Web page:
Safe disposal of Switzerland’s radioactive waste
Disposal – of what?
Radioactive waste mainly arises from the generation of electricity in nuclear power plants. Other types of radioactive waste are produced from applications in medicine, industry and research.
Where does the radioactive waste come from?
Radioactivity is widely used today. The best-known example is the generation of electricity in the nuclear power plants. These generate 33 per cent of all of Switzerland’s electricity (source: Swiss Federal Office of Energy, status end of 2020). Nuclear power plants produce high-level waste in the form of spent fuel assemblies and low- and intermediate-level waste from operation and decommissioning (dismantling). More radioactive waste is produced from applications in medicine, industry and research. This consists almost exclusively of low- and intermediate-level-waste.
Learn more about the waste producers and waste applications here.
Types of radioactive waste
For the purpose of simplification, radioactive waste is divided into two waste types:
- high-level waste such as spent fuel assemblies from nuclear power plants
- low- and intermediate-level waste, for example from the operation or dismantling of a nuclear power plant (filters, protective equipment).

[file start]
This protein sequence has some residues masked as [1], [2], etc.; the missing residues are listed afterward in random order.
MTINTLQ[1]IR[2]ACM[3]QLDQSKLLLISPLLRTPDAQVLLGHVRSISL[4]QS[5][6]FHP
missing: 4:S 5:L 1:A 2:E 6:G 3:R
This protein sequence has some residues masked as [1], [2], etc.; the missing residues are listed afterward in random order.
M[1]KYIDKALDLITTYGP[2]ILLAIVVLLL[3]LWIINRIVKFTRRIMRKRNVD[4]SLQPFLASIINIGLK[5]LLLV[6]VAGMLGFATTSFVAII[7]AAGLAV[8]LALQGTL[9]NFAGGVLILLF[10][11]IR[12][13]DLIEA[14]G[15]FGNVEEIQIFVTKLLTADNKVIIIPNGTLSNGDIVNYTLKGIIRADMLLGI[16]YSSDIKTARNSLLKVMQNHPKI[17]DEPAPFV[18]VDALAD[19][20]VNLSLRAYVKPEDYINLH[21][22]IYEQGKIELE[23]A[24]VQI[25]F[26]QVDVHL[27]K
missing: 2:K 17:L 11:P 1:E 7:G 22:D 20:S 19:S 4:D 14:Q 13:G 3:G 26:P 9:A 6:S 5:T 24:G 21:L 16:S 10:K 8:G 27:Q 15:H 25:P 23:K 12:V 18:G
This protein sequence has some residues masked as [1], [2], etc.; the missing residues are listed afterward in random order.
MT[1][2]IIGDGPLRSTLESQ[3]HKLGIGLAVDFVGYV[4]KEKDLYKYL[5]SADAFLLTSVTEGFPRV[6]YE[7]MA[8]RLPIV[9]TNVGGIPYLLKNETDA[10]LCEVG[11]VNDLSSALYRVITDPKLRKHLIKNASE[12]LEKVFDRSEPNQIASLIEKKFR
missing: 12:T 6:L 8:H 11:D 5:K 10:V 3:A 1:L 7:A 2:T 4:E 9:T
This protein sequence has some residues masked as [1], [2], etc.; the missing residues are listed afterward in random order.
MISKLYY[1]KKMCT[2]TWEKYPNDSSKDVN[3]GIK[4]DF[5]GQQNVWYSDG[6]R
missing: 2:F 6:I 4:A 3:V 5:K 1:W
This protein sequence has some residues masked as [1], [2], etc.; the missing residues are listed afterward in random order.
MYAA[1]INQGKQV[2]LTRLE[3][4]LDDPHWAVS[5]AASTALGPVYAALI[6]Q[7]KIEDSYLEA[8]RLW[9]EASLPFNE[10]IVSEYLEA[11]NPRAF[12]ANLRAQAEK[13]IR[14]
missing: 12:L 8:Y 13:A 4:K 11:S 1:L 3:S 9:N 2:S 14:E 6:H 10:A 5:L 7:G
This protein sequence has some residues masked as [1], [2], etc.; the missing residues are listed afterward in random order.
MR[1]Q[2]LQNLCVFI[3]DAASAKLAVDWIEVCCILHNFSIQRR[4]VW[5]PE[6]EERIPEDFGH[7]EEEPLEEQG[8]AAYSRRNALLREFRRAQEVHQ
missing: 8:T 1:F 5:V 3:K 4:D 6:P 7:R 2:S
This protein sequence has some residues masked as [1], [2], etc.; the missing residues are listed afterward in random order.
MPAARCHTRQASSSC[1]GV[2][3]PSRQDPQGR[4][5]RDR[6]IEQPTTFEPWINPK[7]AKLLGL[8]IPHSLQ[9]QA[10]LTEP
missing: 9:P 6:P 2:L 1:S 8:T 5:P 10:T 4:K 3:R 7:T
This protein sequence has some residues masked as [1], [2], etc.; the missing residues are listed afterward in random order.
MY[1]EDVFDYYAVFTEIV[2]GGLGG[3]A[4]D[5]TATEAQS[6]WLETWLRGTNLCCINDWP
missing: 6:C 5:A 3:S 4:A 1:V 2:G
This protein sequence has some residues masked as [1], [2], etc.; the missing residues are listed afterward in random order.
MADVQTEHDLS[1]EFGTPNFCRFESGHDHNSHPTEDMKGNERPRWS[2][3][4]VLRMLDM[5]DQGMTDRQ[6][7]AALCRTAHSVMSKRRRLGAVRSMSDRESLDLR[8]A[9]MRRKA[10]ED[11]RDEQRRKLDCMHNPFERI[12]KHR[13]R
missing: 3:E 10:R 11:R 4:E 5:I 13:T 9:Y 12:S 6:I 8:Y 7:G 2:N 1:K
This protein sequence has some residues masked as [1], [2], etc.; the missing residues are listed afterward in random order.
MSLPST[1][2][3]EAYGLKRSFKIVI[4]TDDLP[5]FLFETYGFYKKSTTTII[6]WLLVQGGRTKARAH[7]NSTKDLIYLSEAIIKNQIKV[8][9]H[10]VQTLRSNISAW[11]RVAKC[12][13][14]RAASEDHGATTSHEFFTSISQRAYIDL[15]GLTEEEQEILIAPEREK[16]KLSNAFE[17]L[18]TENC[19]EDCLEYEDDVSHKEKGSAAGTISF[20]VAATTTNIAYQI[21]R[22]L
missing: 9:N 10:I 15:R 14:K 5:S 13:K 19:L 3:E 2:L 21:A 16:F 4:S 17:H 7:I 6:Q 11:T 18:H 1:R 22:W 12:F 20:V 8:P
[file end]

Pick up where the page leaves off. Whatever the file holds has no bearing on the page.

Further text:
Both waste types have different physical properties and have to be disposed of in separate facilities, either in two individual repositories at different sites or in a combined repository for both waste types located at a joint site. A combined repository has two separate underground disposal zones for the two waste types. Until a repository becomes operational, the waste is held in an interim storage facility.
How much radioactive waste will be produced?
The expected volume of Switzerland’s radioactive waste can be predicted based on Nagra’s inventories. The total volume of high-level waste will amount to around 9300 cubic metres, which corresponds roughly to the volume of eight single-family homes.
The polluter pays principle embodied in the Swiss Nuclear Energy Act applies to the management of radioactive waste: whoever produces radioactive waste has to safely dispose of it at their own cost.
“Why will Switzerland dispose of its radioactive waste in a deep geological repository?”
Learn more about the legal framework.
What is radioactivity anyway?
Radioactivity is a natural phenomenon and is present everywhere – in our air, water, soil and in rock. Our senses are not able to detect it by sight, smell or sound.
Radioactivity can also be artificially generated through human use in nuclear power plants or medical purposes, producing radioactive waste that has to be disposed of safely. The radioactivity continuously decreases with time due to radioactive decay.
Learn more about how radioactive waste can be shielded in a deep geological repository here.
Cover photo: Boris Baldinger